I'm led to believe you can do something like that with .NET and SQL Server 2008. Not something I can be bothered to try though....
  • ubersoldat (cs) in reply to ObiWayneKenobi
    ObiWayneKenobi:
    It amazes me that anyone would ever bother writing their own bug/ticket system when there are much better and often, free versions available.

    You've never installed Bugzilla. It's the regex of ticket systems.

  • boog (cs) in reply to Jack
    Jack:
    I'd like to see code from a compiled language in an SQL query. That would be enterprisey.
    Before or after it's compiled?
  • chron3 (cs)

    Mommy, Mommy, look what I can DO!!! It's SQL, HTML, and JavaScript all at once!"

    "Yes dear, but just because you can, doesn't mean you should. Now put that tool away before you go blind... or make us go blind."

  • phleabo (unregistered)

    Pffft. The stored proc doesn't even build SQL strings to dynamically execute.

    Amateurs.

  • phleabo (unregistered) in reply to Eric
    Eric:
    Jack:
    I'd like to see code from a compiled language in an SQL query. That would be enterprisey.

    You've inspired me. In DB2 for the iSeries (and probably others, but I'm most familiar with it)

    I believe you can use also Java (in addition to C and DB2's SQL dialect) to defined stored procs on the x86 Linux and Windows versions, at least as of 8.2.

    And, my favorite part, all SQL stored procs in DB2 (at least, the non-Mainframe versions that I've seen). really are just C programs. They get translated to C server side, compiled, and installed into the db instance. I discovered this when I wasn't able to get stored proc compilation working correctly on my laptop instance.

  • phleabo (unregistered) in reply to phleabo

    I mean, all SQL based ones. Not the Java ones. Though that'd be an entertaining form of evil.

  • Jay (unregistered)

    This solution is obviously incomplete. I don't see any CSS in the select statement.

    Captcha: "acsi" A character encoding scheme used by dyslexia researchers.

  • sam (unregistered)

    του code è die merde.

  • Jaime (cs) in reply to Jack
    Jack:
    I'd like to see code from a compiled language in an SQL query. That would be enterprisey.
    DECLARE @assembly_bits varbinary(max) SET @assembly_bits = 0x4D5A90000300000004000000FFFF0000 ...

    CREATE ASSEMBLY CLRinDB AUTHORIZATION dbo FROM @assembly_bits WITH PERMISSION_SET = EXTERNAL_ACCESS

  • Larry (unregistered) in reply to Jay
    Jay:
    This solution is obviously incomplete. I don't see any CSS in the select statement.

    Captcha: "acsi" A character encoding scheme used by dyslexia researchers.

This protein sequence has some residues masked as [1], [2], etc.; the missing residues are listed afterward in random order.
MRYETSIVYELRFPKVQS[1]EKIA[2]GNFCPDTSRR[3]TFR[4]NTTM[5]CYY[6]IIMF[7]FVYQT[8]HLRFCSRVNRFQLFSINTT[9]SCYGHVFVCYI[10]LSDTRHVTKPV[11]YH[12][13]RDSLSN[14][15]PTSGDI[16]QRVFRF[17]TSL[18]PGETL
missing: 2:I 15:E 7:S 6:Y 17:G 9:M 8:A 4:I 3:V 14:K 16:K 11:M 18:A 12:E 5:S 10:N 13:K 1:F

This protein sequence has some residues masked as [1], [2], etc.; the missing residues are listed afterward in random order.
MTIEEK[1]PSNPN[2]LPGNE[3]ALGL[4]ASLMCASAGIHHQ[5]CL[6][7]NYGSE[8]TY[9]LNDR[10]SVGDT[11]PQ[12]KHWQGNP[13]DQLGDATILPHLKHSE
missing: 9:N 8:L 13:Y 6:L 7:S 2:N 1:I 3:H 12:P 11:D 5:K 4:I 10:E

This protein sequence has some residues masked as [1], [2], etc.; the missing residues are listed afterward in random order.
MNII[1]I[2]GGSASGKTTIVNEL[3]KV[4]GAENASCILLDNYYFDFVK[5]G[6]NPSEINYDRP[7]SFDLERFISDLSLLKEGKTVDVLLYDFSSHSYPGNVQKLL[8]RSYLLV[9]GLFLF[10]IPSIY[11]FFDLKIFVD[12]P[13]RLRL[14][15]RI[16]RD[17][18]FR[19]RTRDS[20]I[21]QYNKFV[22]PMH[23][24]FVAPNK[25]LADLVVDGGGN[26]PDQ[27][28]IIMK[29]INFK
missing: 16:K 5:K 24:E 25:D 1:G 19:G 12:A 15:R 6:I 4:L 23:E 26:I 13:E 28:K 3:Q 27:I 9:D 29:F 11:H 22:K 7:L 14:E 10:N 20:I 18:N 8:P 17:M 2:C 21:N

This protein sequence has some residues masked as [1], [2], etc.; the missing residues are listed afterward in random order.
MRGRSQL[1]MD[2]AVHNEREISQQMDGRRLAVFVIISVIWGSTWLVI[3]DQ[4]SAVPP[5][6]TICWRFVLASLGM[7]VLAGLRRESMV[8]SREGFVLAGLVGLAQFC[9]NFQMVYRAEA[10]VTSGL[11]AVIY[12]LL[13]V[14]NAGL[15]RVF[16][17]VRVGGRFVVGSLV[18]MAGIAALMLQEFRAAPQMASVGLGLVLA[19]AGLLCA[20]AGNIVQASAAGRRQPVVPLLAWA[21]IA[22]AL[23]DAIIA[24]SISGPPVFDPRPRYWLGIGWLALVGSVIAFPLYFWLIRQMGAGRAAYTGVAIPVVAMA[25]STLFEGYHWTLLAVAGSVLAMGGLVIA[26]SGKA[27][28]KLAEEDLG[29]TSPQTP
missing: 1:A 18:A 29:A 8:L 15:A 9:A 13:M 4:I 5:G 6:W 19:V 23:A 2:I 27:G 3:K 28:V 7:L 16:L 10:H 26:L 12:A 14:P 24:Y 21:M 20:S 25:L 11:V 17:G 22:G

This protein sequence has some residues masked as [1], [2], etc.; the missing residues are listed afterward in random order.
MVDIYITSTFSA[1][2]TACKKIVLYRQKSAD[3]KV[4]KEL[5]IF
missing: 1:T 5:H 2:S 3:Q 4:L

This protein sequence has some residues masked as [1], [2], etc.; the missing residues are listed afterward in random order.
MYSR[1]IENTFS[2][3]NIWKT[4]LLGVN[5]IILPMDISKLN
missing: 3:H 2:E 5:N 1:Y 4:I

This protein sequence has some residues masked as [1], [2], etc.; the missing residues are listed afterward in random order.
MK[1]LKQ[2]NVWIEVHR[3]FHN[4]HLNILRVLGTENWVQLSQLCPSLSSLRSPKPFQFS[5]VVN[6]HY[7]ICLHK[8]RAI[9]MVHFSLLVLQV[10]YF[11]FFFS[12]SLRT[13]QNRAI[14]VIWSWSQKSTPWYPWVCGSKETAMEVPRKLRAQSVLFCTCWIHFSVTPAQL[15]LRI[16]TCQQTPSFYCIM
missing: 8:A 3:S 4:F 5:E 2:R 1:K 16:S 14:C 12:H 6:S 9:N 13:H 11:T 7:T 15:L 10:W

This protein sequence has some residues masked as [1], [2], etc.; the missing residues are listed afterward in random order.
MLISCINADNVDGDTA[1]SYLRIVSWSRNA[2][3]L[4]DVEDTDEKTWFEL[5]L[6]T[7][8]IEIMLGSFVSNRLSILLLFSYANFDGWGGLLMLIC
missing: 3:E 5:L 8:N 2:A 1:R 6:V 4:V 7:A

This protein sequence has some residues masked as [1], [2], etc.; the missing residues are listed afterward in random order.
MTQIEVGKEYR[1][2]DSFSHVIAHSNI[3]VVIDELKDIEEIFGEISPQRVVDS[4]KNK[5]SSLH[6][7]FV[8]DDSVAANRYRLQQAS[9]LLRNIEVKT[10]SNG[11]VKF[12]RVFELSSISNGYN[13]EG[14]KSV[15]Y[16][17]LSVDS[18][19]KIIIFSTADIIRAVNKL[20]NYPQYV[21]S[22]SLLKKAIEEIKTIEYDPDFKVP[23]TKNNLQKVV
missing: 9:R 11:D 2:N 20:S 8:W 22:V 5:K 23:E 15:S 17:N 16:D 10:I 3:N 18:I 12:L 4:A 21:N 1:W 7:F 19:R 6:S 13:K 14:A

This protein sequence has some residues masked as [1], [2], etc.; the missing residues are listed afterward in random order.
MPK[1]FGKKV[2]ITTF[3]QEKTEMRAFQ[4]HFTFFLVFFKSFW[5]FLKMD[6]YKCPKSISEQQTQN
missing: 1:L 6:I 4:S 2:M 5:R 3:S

And no XML. Clearly not enterprisey enough.

  • Power Troll (cs)

    OK, the 'php god' one was obviously fake. But this... this one might actually be legitimate. I can't tell.

  • java.lang.Chris; (cs) in reply to Jack
    Jack:
    I'd like to see code from a compiled language in an SQL query. That would be enterprisey.

    Can't quite recall ever seeing that, but the inverse - SQL code in a compiled language - makes me shudder at the memories of working with Oracle SQL embedded in C++. A marriage made in hell, especially given the hideousness of Oracle's C++ headers and the widely varying support for C++ in compilers at the time (2000 - 2001).

  • boog (cs) in reply to Jaime
    Jaime:
    Jack:
    I'd like to see code from a compiled language in an SQL query. That would be enterprisey.
    DECLARE @assembly_bits varbinary(max) SET @assembly_bits = 0x4D5A90000300000004000000FFFF0000 ...

    CREATE ASSEMBLY CLRinDB AUTHORIZATION dbo FROM @assembly_bits WITH PERMISSION_SET = EXTERNAL_ACCESS

    Yeah, but I'd like to see your query generate dynamic assembly using values queried from the database, like the article does with HTML/Javascript.
  • java.lang.Chris; (cs) in reply to Power Troll
    Power Troll:
    OK, the 'php god' one was obviously fake. But this... this one might actually be legitimate. I can't tell.

    The PHP God article seemed perfectly plausible to me. I once worked with a self proclaimed Perl God who wrote similar monstrosities. All of them were packaged up in a single, many thousand line Perl module named after the developer in question. This at least made it easy to replace the bulk of his idiocy with sane code by either searching and replacing the truly bogus function calls (the guy loved reinventing the wheel), then replacing the rest by replacing "use BobLib" with a bunch of more modular (ahem) modules.

  • Anon (unregistered)

    I have actually had to fix code like this before. And this code came from a Sr. positioned person who was very proud of the elegant solution. Ughhh, slapping my forehead.

  • Jaime (cs) in reply to Robert "Anaerin" Johnston
    Robert "Anaerin" Johnston:
    Oneway:
    Someone please tell me there is a caching mechanism (mysql query caching) that makes sure poor mysql doesn't have to endure this at every request.

    I'd like to sleep peacefully tonight.

    Given that it's ASP, it's not MySql, it's MSSQL, which makes that a stored procedure, which is precompiled for speed. So while it's not "Cached", it is precompiled rather than being interpreted every time.
    I highly doubt that the time to compile this monstrosity comes close to the time to execute it. Having the stored procedure pre-compiled probably saves about 0.00001% of the total time of a single execution. Caching, on the other hand, could legitimately bypass the execution of the procedure under certain circumstances and may actually help.